Executive Deference in U.S. Refugee Law: Internationalist Paths through and beyond Chevron

By Farbenblum, Bassina | Duke Law Journal, February 2011 | Go to article overview

Executive Deference in U.S. Refugee Law: Internationalist Paths through and beyond Chevron


Farbenblum, Bassina, Duke Law Journal


ABSTRACT

When Congress amended U.S. immigration law via the Refugee Act of 1980, it did so with the explicit purpose of bringing U.S. asylum law into conformity with the nation's international refugee treaty obligations. Nevertheless, U.S. courts interpreting domestic asylum provisions routinely discount international legal norms, laboring under the mistaken perception that the Chevron doctrine requires deference to the executive agency's interpretation of asylum law regardless of its compatibility with international law. As a result, domestic asylum law has become jurisprudentially unmoored from international refugee law to the serious detriment of asylum seekers.

This Article argues that neither Chevron nor the policies underlying it compel the lockstep deference that courts afford the Board of Immigration Appeals' interpretation of U.S. asylum law. The Article charts two alternate paths by which courts may reject agency statutory interpretations that are inconsistent with international refugee law: a route through Chevron that navigates within existing Supreme Court jurisprudence, and a route beyond Chevron based on the limited applicability of this administrative law doctrine to the asylum-adjudication context. Addressing further impediments to the reconciliation of domestic and international law, the Article demonstrates that courts are indeed capable of applying a coherent interpretive methodology to determine the content of refugee treaty obligations, particularly if engaged by government lawyers committed to reestablishing the international legality of U.S. practice.

In seeking to remove a fundamental administrative law obstacle to the implementation of international refugee law, the Article lends impetus to broader scholarly efforts to align U.S. law with this nation's international human rights obligations. It also provides a framework that enables courts, immigration attorneys, and government policymakers to situate U.S. asylum law in the more rights-protective context that Congress intended.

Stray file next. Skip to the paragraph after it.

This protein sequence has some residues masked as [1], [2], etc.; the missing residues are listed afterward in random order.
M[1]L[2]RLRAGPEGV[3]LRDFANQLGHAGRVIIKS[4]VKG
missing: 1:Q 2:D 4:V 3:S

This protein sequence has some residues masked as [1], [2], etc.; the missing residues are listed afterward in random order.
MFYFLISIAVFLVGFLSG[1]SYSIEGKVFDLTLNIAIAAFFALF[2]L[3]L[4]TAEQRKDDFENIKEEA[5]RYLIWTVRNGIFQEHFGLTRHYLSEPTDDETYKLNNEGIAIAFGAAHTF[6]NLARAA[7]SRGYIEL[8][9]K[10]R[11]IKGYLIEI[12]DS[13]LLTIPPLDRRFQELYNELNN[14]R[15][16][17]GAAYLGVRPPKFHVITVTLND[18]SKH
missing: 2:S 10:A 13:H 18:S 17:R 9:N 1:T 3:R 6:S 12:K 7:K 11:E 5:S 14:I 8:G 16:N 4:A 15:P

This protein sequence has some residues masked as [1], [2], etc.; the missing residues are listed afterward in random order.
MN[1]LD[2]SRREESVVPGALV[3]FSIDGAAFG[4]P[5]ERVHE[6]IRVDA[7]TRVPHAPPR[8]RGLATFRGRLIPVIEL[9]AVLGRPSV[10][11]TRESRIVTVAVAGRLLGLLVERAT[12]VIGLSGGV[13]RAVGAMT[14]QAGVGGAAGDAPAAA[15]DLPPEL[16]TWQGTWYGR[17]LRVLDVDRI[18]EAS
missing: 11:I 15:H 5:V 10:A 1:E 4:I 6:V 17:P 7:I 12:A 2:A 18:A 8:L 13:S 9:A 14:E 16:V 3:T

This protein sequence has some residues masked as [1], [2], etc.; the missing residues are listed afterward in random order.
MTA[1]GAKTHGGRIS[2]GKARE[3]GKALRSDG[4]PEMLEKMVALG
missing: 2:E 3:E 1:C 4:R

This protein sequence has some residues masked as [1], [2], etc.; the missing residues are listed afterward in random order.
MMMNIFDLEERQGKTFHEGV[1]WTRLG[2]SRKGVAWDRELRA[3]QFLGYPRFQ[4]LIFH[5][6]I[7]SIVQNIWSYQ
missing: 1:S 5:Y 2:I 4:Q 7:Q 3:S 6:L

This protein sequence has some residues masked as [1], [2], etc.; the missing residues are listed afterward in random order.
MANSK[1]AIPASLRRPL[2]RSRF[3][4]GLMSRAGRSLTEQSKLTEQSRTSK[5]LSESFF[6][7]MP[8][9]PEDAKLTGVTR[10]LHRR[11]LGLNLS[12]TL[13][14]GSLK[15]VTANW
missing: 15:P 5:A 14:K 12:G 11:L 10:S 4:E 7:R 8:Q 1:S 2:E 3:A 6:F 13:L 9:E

TABLE OF CONTENTS

Introduction

I. Deference and Diversion: Straying from the International Law
     Framework
     A. The International and Domestic Refugee Law
        Framework
        1. The International Refugee Law Framework
        2. Congress Intended Congruence: Domestic
           Implementation of the Convention via the
           Refugee Act
        3. The Domestic Refugee Law Framework
        4. Treaty Interpretation Methodology Applicable to
           the Convention
     B. According Deference to BIA Interpretations
        Regardless of Inconsistency with the Convention
        1. The Chevron Doctrine
        2. Deference to Unmoored BIA Interpretations--The
           "Particularly Serious Crime" Example
II. Supreme Court Jurisprudence on Chevron and the
     Convention
     A. Cardoza-Fonseca: Defining a Path
     B. Aguirre-Aguirre: A Mixed Methodology Message
     C. Negusie: Orlando Ventura's "Ordinary Remand Rule"
        Obfuscates Cardoza-Fonseca's Chevron Step One
        Boundaries
III. Achieving Fidelity to Congressional Intent and U.S.
     International Obligations: A Path through Chevron
     A. Restoring Cardoza-Fonseca's Definition of Chevron
        Step One
     B. Chevron Step Two and Other Canons of Statutory
        Construction
IV. Beyond Chevron: Getting Past Reflexive Deference to the
     BIA's Interpretation of Refugee Provisions
     A. The Core Rationales Underpinning Deference
     B. Problems with the Political-Accountability Rationale
        and Separation-of-Powers Concerns
        1. Substantive Concerns
        2. Structural Concerns
     C. Problems with the Agency-Expertise Rationale
        1. Interpretation in a "Detailed and Reasoned
           Fashion".
        2. BIA's Expertise Relative to the Courts'.
        3. Interpretation of International Law
        4. Uniformity
V. Toward a More Internationally Engaged U. … 

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